Beyond Meat shares fall 19% amid slowing veggie burgers demand

Shares of Beyond Meat slumped as much as 19 percent Friday after the faux meat maker signaled slowing demand at restaurants and grocers with a weak sales forecast, raising questions on whether its business is nearing saturation.

Sales of its plant-based meat fell at several fast-food chains in the third quarter, when the country was in the grip of the Delta COVID-19 variant and restaurants were cutting hours and trimming menus to battle a labor shortage.

At least 7 brokerages reduced the price target for the stock. Analysts believe that the company will continue to face a slowdown. 

Stock fell 19% to $76.77 Friday morning. It rebounded to $81.45 by early afternoon, but was still down some 14 percent from Thursday’s close.

Beyond Meat on Wednesday forecast current-quarter revenue of $85 million to $110 million, well below estimates of $131.6 million.

“We view the results as further evidence that Beyond’s business is reaching market saturation faster than expected and that the company has deeper problems that won’t be easy to fix,” Credit Suisse analyst Robert Moskow said.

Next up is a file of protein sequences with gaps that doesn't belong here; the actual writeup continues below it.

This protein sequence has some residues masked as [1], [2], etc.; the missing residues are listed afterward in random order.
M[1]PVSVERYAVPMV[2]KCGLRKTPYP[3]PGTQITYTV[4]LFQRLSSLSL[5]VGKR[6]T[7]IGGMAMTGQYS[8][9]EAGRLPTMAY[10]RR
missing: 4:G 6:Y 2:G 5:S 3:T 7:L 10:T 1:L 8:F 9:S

“Consumer interest in Beyond is simply reaching a peak.”

Various faux meat products from Impossible Foods, Beyond Meat and Lightlife are seen displayed on refrigerated shelves at a grocery store
Beyond Meat’s growth has been slowed by competition from Impossible Foods, a fake meat market player.
AFP via Getty Images

Three years back Beyond Meat’s sales growth and stock were on a tear, as popular fast-food chains, including Tim Hortons and Yum Brands’ KFC, and several retailers tied up with the company to sell its products.

However, the rapid pace of growth has come to a halt due to the pandemic as well the entry of more new players like Impossible Foods. The stock has also fallen 24 percent over the past year.

“With increased competition over the past two years, we’re seeing, as expected, some impact on our market share,” CEO Ethan Brown said on an earnings call.

Ethan Brown speaking at a podium labeled Nasdaq with Beyond Meat signage in the background above
Beyond Meat CEO Ethan Brown said the COVID-19 pandemic has customers reluctant to try new foods like his company’s faux meat offerings.
Getty Images

He said that customers were less inclined to test out new products in the midst of the pandemic.

“Given the drop in revenues in Q3, a still-pressured Q4, revenue growth uncertainty in the near-term and into 2022 increases,” Jefferies analyst Rob Dickerson said.

“This was the quarter that likely broke the camel’s back.”

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